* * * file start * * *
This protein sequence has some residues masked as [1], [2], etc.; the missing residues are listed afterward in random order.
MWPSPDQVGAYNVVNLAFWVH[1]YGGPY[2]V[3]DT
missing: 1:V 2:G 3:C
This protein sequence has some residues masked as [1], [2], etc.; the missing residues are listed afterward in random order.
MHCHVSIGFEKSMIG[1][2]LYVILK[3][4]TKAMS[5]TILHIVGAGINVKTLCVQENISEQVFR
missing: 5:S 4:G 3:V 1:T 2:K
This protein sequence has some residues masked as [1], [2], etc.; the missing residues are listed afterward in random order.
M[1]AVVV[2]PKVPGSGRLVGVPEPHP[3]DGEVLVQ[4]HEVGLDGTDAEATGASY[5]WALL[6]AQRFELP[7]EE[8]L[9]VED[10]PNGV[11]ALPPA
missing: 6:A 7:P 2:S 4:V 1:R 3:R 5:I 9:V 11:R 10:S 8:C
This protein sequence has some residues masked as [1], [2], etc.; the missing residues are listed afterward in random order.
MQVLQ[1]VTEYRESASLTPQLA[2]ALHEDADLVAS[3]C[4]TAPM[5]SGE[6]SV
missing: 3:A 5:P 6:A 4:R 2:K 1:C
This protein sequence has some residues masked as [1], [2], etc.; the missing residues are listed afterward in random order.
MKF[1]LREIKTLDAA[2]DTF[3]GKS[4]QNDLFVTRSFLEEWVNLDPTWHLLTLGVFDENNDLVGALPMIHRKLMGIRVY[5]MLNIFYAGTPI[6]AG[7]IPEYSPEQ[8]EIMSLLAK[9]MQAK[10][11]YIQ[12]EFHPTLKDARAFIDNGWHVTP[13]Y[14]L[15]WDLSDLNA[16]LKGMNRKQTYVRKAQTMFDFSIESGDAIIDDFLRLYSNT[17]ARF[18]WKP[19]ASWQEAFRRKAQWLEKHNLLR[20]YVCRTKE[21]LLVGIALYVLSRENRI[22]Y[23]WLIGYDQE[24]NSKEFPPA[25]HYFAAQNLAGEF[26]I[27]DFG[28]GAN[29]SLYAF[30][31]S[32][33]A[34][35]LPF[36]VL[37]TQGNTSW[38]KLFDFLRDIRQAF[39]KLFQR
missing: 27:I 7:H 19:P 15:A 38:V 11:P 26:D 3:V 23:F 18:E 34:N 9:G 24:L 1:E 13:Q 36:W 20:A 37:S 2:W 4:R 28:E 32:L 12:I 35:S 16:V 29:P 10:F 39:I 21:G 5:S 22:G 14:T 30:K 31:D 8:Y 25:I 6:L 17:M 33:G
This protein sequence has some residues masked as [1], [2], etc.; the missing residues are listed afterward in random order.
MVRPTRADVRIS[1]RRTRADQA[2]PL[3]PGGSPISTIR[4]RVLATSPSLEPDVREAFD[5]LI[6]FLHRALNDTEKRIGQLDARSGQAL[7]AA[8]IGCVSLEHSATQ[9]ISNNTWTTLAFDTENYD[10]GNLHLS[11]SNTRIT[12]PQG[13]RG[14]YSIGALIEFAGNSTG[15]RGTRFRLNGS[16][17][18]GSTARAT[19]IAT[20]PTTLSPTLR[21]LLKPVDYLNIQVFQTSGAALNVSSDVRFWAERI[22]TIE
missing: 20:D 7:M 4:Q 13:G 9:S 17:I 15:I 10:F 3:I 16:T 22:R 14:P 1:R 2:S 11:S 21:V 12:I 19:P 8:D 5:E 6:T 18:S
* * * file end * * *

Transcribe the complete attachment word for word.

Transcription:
This protein sequence has some residues masked as [1], [2], etc.; the missing residues are listed afterward in random order.
MWPSPDQVGAYNVVNLAFWVH[1]YGGPY[2]V[3]DT
missing: 1:V 2:G 3:C
This protein sequence has some residues masked as [1], [2], etc.; the missing residues are listed afterward in random order.
MHCHVSIGFEKSMIG[1][2]LYVILK[3][4]TKAMS[5]TILHIVGAGINVKTLCVQENISEQVFR
missing: 5:S 4:G 3:V 1:T 2:K
This protein sequence has some residues masked as [1], [2], etc.; the missing residues are listed afterward in random order.
M[1]AVVV[2]PKVPGSGRLVGVPEPHP[3]DGEVLVQ[4]HEVGLDGTDAEATGASY[5]WALL[6]AQRFELP[7]EE[8]L[9]VED[10]PNGV[11]ALPPA
missing: 6:A 7:P 2:S 4:V 1:R 3:R 5:I 9:V 11:R 10:S 8:C
This protein sequence has some residues masked as [1], [2], etc.; the missing residues are listed afterward in random order.
MQVLQ[1]VTEYRESASLTPQLA[2]ALHEDADLVAS[3]C[4]TAPM[5]SGE[6]SV
missing: 3:A 5:P 6:A 4:R 2:K 1:C
This protein sequence has some residues masked as [1], [2], etc.; the missing residues are listed afterward in random order.
MKF[1]LREIKTLDAA[2]DTF[3]GKS[4]QNDLFVTRSFLEEWVNLDPTWHLLTLGVFDENNDLVGALPMIHRKLMGIRVY[5]MLNIFYAGTPI[6]AG[7]IPEYSPEQ[8]EIMSLLAK[9]MQAK[10][11]YIQ[12]EFHPTLKDARAFIDNGWHVTP[13]Y[14]L[15]WDLSDLNA[16]LKGMNRKQTYVRKAQTMFDFSIESGDAIIDDFLRLYSNT[17]ARF[18]WKP[19]ASWQEAFRRKAQWLEKHNLLR[20]YVCRTKE[21]LLVGIALYVLSRENRI[22]Y[23]WLIGYDQE[24]NSKEFPPA[25]HYFAAQNLAGEF[26]I[27]DFG[28]GAN[29]SLYAF[30][31]S[32][33]A[34][35]LPF[36]VL[37]TQGNTSW[38]KLFDFLRDIRQAF[39]KLFQR
missing: 27:I 7:H 19:P 15:A 38:V 11:P 26:D 3:V 23:F 18:E 34:N 9:G 24:L 1:E 13:Q 36:W 20:A 37:S 2:W 4:R 28:E 32:L 12:I 35:S 16:V 29:P 10:F 39:I 21:G 5:S 22:G 14:T 30:K 31:D 8:Y 25:I 6:L 17:M 33:G
This protein sequence has some residues masked as [1], [2], etc.; the missing residues are listed afterward in random order.
MVRPTRADVRIS[1]RRTRADQA[2]PL[3]PGGSPISTIR[4]RVLATSPSLEPDVREAFD[5]LI[6]FLHRALNDTEKRIGQLDARSGQAL[7]AA[8]IGCVSLEHSATQ[9]ISNNTWTTLAFDTENYD[10]GNLHLS[11]SNTRIT[12]PQG[13]RG[14]YSIGALIEFAGNSTG[15]RGTRFRLNGS[16][17][18]GSTARAT[19]IAT[20]PTTLSPTLR[21]LLKPVDYLNIQVFQTSGAALNVSSDVRFWAERI[22]TIE
missing: 20:D 7:M 4:Q 13:G 9:S 17:I 15:I 10:F 3:I 16:T 22:R 14:P 1:R 2:S 11:S 21:V 12:I 19:P 8:D 5:E 6:T 18:S